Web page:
Comparison with Standard $ 6.76 $ 27.03 $ 54.07

The key thing in terms of pricing is that if you want higher throughput, you also have to commit to using more storage and pay for the allocation up front. 

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Preview Version of New Azure SQL DB Now Available

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Microsoft has just announced a preview version of the latest Azure SQL service with improved performance, built in geo-replication, auditing, and elastic scale.

The availability of a new preview, which was previously announced in November, introduces near-complete SQL Server engine compatibility and more Premium performance, representing the next-generation of the SQL Database service. Internal tests on over 600 million rows of data show Premium query performance improvements of around 5x in the new preview relative to today’s Premium SQL Database and up to 100x when applying the In-memory columnstore technology. The features in today’s preview mark the first step toward delivering exciting new capabilities for customers on this new service architecture.

You can find more details on the improvements and sign up for the preview here.

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Are Public Facing Websites being Dropped from Office 365?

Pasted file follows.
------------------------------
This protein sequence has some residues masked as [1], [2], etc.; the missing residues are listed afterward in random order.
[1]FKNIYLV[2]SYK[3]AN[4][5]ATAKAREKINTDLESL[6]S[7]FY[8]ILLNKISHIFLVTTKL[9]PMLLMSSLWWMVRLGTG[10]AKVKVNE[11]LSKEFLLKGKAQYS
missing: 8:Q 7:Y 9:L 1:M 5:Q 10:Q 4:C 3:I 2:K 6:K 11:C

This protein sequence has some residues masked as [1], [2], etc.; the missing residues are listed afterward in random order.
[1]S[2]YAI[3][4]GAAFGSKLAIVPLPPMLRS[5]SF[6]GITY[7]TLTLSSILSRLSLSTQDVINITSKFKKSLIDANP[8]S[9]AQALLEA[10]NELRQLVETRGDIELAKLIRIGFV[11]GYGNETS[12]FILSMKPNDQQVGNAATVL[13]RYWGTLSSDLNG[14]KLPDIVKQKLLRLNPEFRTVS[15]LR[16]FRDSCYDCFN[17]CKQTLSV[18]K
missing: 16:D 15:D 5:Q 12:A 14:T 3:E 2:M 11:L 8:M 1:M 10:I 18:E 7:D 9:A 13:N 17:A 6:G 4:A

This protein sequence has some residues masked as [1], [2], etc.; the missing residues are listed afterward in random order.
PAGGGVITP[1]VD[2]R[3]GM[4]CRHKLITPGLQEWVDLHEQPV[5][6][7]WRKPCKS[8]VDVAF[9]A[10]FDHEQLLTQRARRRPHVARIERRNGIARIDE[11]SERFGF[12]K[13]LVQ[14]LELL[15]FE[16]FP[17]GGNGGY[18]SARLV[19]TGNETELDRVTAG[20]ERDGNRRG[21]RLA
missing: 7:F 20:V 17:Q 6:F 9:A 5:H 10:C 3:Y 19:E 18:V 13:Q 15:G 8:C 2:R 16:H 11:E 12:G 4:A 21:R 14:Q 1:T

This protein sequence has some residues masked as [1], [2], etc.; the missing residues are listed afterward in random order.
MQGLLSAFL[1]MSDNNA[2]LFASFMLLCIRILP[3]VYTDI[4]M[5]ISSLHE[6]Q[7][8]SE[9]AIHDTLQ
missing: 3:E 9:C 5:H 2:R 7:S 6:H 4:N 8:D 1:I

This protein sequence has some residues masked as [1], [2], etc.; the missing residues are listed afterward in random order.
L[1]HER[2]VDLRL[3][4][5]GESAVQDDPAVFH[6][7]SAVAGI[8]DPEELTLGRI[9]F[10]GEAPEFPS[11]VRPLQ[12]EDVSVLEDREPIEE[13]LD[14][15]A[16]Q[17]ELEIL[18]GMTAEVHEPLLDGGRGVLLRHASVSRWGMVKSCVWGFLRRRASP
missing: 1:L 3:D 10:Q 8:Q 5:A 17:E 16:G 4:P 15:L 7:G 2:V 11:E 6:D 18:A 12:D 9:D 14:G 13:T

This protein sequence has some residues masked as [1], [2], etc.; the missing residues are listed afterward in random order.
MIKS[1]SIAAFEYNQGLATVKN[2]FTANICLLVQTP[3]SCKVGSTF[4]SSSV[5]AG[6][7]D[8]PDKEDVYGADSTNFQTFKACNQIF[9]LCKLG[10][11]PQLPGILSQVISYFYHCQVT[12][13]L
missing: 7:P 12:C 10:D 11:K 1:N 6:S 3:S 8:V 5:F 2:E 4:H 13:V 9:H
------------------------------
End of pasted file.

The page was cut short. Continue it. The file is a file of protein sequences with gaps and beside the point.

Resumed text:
Every Office 365 subscriber gets a limited public facing web site that can be used to host their company web site.  While we have developed public facing web sites on SharePoint on premise for years, the Office 365 public facing web site was always quite limited in features and support (See this article on some of the specific limitations of public facing web sites on Office 365).

There are currently rumors circulating that Microsoft is planning to drop support for public facing web sites from Office 365 altogether.  See the following comments:

http://community.office365.com/en-us/f/154/t/264858.aspx

http://www.zdnet.com/article/microsoft-users-not-happy-over-quiet-sharepoint-online-feature-cuts/

http://365.webbrewers.com/blog/Lists/Posts/Post.aspx?ID=64

Each of these blog posts provide feedback that Microsoft may be shutting down its public facing web site service as part of Office 365.  No official word yet has been announced from Microsoft.

Microsoft has also been promoting its WordPress on Azure platform substantially including an article talking about how they host their own blog platform on WordPress.  See this article on how using WordPress is an “awesome” choice for Microsoft that saves them 75% of their hosting costs.

This blog runs on WordPress hosted in Azure – it has been a very good platform from an uptime and pricing perspective.  It provides a scalable public facing web site platform for as little as $10 a month that can easily scale up as traffic increases. 

Stay tuned for the upcoming roadmaps from Office 365 and the upcoming next version of SharePoint on premise to see whether Microsoft still promotes SharePoint as a public facing web site platform.